When you say "sprinters", that puts you into racing territory, which was not Sheldon's primary interest, but I believe he was right to point out that shorter cranks are easier to spin, and to discount the overall effect of the difference. It's certainly a marginal thing, but the Great Britain team just pointed out to the world how important marginal gains can be. If you are racing, you want every advantage you can get. Racers I know who have experimented with different lengths haven't noticed big differences in power/rideability - unless it affects space between their legs and torso.

    One other factor, not specifically related to sprinters, is that a long crank length also puts you at a disadvantage cornering. I use 175 cranks, and I will scrape the pavement with my pedal in a turn before my competitors with shorter canks do. That's a disadvantage, particularly in criteriums.
    "If you're riding less than 18 MPH up a 2% grade please tell people Coggan is coaching you."

  8. #8
    Dharma Dog lhbernhardt's Avatar
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    Most track sprints depend on leg speed in a medium gear (e.g., 88 to 94 inches), while most road sprints are conducted in the biggest gear you've got, so there's way more torque involved. As a result, for example, I would use 165mm cranks on the track (I was most successful in points races, which require the ability to recover fast from sprints happening every two kilometers, so you want to be spinning in order to flush the lactic acid from those efforts), and I would use 175mm cranks on the road (because I was such a lousy climber, I needed the extra leverage on the climbs, but it also came in handy for the flat sprints in 53x14, my best sprinting gear on a flat road - note that it's slightly lower to give me a better jump and to take advantage of more leg speed from being a trackie!).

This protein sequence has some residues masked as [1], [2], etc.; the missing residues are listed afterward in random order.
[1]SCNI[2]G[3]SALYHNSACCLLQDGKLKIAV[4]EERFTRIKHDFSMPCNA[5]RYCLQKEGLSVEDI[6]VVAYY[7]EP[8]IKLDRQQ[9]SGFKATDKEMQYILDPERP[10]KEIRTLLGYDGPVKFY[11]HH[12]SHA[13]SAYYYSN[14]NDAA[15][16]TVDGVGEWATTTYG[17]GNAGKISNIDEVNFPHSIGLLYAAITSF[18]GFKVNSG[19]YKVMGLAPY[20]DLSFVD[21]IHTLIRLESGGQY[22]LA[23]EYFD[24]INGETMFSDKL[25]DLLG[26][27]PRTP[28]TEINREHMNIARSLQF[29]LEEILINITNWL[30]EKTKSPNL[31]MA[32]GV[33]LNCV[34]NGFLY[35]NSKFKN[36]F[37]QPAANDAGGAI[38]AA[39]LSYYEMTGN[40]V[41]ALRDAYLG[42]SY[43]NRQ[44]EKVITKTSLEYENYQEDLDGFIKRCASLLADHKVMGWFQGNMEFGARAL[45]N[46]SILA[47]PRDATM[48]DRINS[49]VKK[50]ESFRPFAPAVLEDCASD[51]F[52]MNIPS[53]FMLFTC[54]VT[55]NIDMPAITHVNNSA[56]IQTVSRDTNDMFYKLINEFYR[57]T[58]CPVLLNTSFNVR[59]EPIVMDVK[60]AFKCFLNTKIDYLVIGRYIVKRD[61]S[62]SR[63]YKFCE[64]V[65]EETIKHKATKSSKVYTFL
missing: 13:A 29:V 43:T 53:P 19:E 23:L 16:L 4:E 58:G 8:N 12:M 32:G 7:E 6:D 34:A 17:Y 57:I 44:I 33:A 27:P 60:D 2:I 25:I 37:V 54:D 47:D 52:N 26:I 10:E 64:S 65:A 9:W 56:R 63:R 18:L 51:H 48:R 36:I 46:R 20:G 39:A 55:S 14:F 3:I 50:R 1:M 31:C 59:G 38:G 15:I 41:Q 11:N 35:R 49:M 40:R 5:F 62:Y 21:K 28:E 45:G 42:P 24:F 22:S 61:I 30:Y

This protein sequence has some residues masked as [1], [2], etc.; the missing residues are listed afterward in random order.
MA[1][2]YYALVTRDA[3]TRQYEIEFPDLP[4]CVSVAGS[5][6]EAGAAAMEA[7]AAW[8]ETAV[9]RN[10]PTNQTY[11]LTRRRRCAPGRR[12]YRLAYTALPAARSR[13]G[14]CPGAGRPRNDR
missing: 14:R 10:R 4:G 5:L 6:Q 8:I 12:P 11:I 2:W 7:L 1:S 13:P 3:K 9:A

You can see how much torque is involved when you look at the head-on camera angles in the big road sprints, especially at the Tour. Cav's bike is rocking way over to the side; he's just reefing on those bars! However, I find it quite notable that Peter Sagan has a much "cleaner" sprinting style, with the bike more upright. Mike Walden always told us to try to keep the bike upright as possible, as hanging it way over scrubs speed because you're rolling off the tire's sidewalls. I kinda think Cav could actually sprint faster if he kept his bike more upright, but then, you've gotta do what works for you.

    Luis

  9. #9
    Elite Rider Hermes's Avatar
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    Grand tour racers have the capability to change equipment every day and change bicycles during a stage. I know Wiggins did this and maybe Cav does as well. So Cav could start a race with a particular gearing and crank setup and change bicycles with 10k to go configured for his sprint. Once one gets a "good" bike fit using conventional fitting practice, it takes someone who really knows himself and has a specific event / race in mind to tweak things further.